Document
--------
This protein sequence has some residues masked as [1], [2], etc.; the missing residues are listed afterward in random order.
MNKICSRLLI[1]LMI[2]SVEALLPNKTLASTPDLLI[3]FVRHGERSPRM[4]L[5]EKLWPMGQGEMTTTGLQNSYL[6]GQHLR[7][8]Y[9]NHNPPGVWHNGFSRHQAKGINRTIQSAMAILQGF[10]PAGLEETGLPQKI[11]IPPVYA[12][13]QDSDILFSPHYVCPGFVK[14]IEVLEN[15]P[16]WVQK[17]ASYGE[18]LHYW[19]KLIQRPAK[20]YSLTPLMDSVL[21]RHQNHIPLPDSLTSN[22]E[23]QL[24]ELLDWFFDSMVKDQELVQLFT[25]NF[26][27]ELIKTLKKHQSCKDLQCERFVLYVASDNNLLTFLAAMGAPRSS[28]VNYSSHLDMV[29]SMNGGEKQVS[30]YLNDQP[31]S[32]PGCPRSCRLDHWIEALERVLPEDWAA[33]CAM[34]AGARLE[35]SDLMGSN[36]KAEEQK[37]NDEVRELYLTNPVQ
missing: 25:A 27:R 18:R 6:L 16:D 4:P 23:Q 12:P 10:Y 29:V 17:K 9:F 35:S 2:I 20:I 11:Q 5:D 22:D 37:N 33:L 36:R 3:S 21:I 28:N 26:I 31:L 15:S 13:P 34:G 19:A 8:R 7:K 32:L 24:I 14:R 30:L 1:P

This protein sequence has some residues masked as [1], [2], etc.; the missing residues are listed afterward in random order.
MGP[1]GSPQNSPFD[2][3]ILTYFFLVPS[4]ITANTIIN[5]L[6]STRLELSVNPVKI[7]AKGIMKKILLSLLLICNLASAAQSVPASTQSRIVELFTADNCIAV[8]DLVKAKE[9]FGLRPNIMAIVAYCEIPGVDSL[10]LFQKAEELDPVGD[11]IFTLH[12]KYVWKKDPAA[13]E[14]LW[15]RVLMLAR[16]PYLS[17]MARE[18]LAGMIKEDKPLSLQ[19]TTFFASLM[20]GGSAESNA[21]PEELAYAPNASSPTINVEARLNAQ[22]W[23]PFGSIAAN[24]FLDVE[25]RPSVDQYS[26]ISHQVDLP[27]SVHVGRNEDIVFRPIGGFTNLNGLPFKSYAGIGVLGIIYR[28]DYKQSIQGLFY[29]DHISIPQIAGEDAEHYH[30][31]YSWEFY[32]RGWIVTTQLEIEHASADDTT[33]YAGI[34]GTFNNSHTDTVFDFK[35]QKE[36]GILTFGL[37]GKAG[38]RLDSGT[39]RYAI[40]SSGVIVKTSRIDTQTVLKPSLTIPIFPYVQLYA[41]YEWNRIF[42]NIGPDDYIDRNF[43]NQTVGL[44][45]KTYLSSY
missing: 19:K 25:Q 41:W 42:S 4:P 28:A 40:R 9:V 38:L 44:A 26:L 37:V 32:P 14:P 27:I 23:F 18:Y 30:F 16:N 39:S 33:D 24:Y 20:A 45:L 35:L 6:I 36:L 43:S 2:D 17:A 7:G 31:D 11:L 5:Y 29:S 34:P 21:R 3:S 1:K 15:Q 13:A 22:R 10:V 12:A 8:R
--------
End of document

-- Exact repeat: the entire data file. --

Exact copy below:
This protein sequence has some residues masked as [1], [2], etc.; the missing residues are listed afterward in random order.
MNKICSRLLI[1]LMI[2]SVEALLPNKTLASTPDLLI[3]FVRHGERSPRM[4]L[5]EKLWPMGQGEMTTTGLQNSYL[6]GQHLR[7][8]Y[9]NHNPPGVWHNGFSRHQAKGINRTIQSAMAILQGF[10]PAGLEETGLPQKI[11]IPPVYA[12][13]QDSDILFSPHYVCPGFVK[14]IEVLEN[15]P[16]WVQK[17]ASYGE[18]LHYW[19]KLIQRPAK[20]YSLTPLMDSVL[21]RHQNHIPLPDSLTSN[22]E[23]QL[24]ELLDWFFDSMVKDQELVQLFT[25]NF[26][27]ELIKTLKKHQSCKDLQCERFVLYVASDNNLLTFLAAMGAPRSS[28]VNYSSHLDMV[29]SMNGGEKQVS[30]YLNDQP[31]S[32]PGCPRSCRLDHWIEALERVLPEDWAA[33]CAM[34]AGARLE[35]SDLMGSN[36]KAEEQK[37]NDEVRELYLTNPVQ
missing: 25:A 27:R 18:R 6:L 16:D 4:P 23:Q 12:P 10:Y 29:V 17:K 9:F 35:S 2:I 20:I 11:Q 5:D 22:D 37:N 33:L 36:R 3:S 21:I 28:N 26:I 31:L 15:S 13:P 34:G 19:A 8:R 7:K 32:L 24:I 14:R 30:L 1:P

This protein sequence has some residues masked as [1], [2], etc.; the missing residues are listed afterward in random order.
MGP[1]GSPQNSPFD[2][3]ILTYFFLVPS[4]ITANTIIN[5]L[6]STRLELSVNPVKI[7]AKGIMKKILLSLLLICNLASAAQSVPASTQSRIVELFTADNCIAV[8]DLVKAKE[9]FGLRPNIMAIVAYCEIPGVDSL[10]LFQKAEELDPVGD[11]IFTLH[12]KYVWKKDPAA[13]E[14]LW[15]RVLMLAR[16]PYLS[17]MARE[18]LAGMIKEDKPLSLQ[19]TTFFASLM[20]GGSAESNA[21]PEELAYAPNASSPTINVEARLNAQ[22]W[23]PFGSIAAN[24]FLDVE[25]RPSVDQYS[26]ISHQVDLP[27]SVHVGRNEDIVFRPIGGFTNLNGLPFKSYAGIGVLGIIYR[28]DYKQSIQGLFY[29]DHISIPQIAGEDAEHYH[30][31]YSWEFY[32]RGWIVTTQLEIEHASADDTT[33]YAGI[34]GTFNNSHTDTVFDFK[35]QKE[36]GILTFGL[37]GKAG[38]RLDSGT[39]RYAI[40]SSGVIVKTSRIDTQTVLKPSLTIPIFPYVQLYA[41]YEWNRIF[42]NIGPDDYIDRNF[43]NQTVGL[44][45]KTYLSSY
missing: 19:K 25:Q 41:W 42:S 4:P 28:A 40:R 9:V 38:L 44:A 26:L 37:V 32:P 14:P 27:I 23:F 18:Y 30:F 16:N 39:S 33:D 24:Y 20:A 45:L 35:L 6:I 36:L 43:S 2:D 17:A 7:G 31:D 11:L 5:Y 29:S 34:P 21:R 3:S 1:K 15:Q 13:A 22:R 10:V 12:A 8:R